Living on the intersection of autism and addiction is a frightening experience. I have tried to discuss it as much as possible, and yet many still have misconceptions about the experience.
This time I want to lay it all out— why I used drugs and alcohol, what it felt like when I tried not to use them, and why achieving sobriety was a steep challenge.
On the face of it, I started using drugs and alcohol because I was developing a psychotic condition. It was scary, and I didn’t know where to turn, so I self-medicated my troubles away, using increasingly stronger and more dangerous drugs. But there was more to the experience than that.
As an autistic person growing up, I had been taught by society that who I was, was wrong. Everything about me was made to feel like an offense to society. By the time I was in my late teens, I was deeply uncomfortable with my own identity.
Enter drugs and alcohol.
Suddenly I could take my identity and replace it with one I had control over. When I was drunk or high (or a combination of both), I was the life and soul of the party. People wanted me around. I had social standing. When I started selling drugs, I had social capital. It’s difficult to feel unwanted when people need you around to enjoy the party.
Autistic people don’t often enter into anything new with apathy or moderation. When we go into something, we go all in. We become specialists. Our special interests become how we connect with others. We thrive in contexts where we can become an expert.
I completely replaced who I was. My entire life was about drugs and alcohol. It was literally all I spoke about. All I thought about. All of my hopes and dreams washed away and were replaced by what I thought was a “lifestyle choice.” My denial about addiction was intense.
I destroyed my relationships, annihilated my credit score, and made so many enemies that I ultimately had to move 300 miles to start over.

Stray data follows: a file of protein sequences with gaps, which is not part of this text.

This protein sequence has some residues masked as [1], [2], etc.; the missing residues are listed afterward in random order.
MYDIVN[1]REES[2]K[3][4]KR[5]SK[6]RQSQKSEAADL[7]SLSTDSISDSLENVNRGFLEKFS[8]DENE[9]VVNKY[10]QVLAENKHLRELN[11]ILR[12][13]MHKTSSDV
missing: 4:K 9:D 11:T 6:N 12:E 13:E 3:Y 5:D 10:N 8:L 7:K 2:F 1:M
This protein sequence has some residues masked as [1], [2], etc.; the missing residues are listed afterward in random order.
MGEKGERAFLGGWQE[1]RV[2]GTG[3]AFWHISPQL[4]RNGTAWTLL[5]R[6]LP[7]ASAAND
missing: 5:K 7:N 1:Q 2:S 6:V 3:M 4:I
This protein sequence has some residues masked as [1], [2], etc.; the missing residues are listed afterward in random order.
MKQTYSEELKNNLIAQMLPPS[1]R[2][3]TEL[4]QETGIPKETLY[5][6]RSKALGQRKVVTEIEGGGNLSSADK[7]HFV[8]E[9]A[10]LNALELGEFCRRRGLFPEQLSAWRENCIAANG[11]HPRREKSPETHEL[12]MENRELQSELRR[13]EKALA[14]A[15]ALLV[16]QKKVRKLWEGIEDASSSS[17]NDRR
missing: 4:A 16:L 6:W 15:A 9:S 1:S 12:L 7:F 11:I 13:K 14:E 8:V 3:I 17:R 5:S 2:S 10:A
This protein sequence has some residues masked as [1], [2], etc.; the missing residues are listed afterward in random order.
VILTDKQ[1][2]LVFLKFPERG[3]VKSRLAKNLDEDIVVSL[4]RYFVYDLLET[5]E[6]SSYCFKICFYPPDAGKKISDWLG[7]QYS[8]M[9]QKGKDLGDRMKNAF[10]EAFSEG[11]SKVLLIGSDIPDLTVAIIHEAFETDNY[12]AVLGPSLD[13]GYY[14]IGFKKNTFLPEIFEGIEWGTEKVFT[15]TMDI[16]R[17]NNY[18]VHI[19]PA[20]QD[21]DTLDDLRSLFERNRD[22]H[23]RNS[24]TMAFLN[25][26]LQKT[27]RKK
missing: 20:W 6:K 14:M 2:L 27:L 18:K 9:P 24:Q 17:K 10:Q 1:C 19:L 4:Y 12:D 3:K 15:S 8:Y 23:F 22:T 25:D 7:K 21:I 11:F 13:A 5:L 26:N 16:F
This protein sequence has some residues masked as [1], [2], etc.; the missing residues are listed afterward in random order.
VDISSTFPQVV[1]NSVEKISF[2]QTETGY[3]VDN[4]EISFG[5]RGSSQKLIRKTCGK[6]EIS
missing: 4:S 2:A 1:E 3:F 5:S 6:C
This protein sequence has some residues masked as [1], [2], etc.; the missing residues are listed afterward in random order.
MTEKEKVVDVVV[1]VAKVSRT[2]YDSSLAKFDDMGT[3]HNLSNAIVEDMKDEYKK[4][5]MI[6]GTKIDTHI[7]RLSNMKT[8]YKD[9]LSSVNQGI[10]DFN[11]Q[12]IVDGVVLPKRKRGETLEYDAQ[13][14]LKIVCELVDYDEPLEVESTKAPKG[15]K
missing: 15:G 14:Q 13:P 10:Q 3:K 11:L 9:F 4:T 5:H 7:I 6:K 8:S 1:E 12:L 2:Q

A choiceless grief
I couldn’t stop using drugs and alcohol. People seem to misunderstand this aspect. It wasn’t a choice. It was suffocating.
Have you ever tried to hold your breath for as long as you possibly can? Try it. Try for 30 seconds, then a minute, why not try a minute and a half?
Do you feel it yet, that desperation to take a breath? Do you feel that relief when you finally do take a breath? That’s what it’s like when you’re addicted to substances.
You try to not use, and it is suffocating. You so desperately need to take a breath, the world is darkening and your head is spinning. All you can think about is your need for release. When you pick up the substance and use it, it’s like finally having oxygen in your lungs.
Despite this desperate need to use to survive, you hate yourself. You don’t understand what is so fundamentally wrong with you that you have to be this way. It’s the same shame I felt after being bullied my entire childhood for my autistic traits.
Now you need to get sober. Unfortunately, every piece of infrastructure intended to help you was designed without Autistic people in mind. They don’t even consider your existence.
They claim to tailor programs to your individual profile, but most of the key workers know next-to-nothing about autism. They know the definition of “individual” as it applies to neurotypicals.
Many programs place weight on re-forming the connections that you burned during your addiction, but so many Autistics didn’t have those connections in the first place.
It’s like trying to build a house without the mortar and cement. Everything is precariously balanced, and nothing is fixed in place. You know it can come tumbling down at any point.
An unnecessarily steep climb
I don’t want to be a defeatist. Recovery is possible. I am nearly 5 years sober now, and for the most part, I love my life. But, it took years of hard work and introspection to get to where I am now, and not everyone neurodivergent will be able to get there.
There will be many more years of work to come, but I am privileged in that I have a support system of loved ones who want to see me thrive and an avenue to contribute my perspective and experiences to the world.
That’s a luxury many Autistic people don’t have.
Many Autistic loved ones from our community have lost that battle already. These lost-but-loved souls couldn’t relate to the 12-step programs not designed to meet their needs or written for their values.
Autistic people have a tough time with addiction, not least of all because very few in our community even admit that this is a problem. We need to be having this conversation together, in order to support our fellow Autistics also experiencing addiction.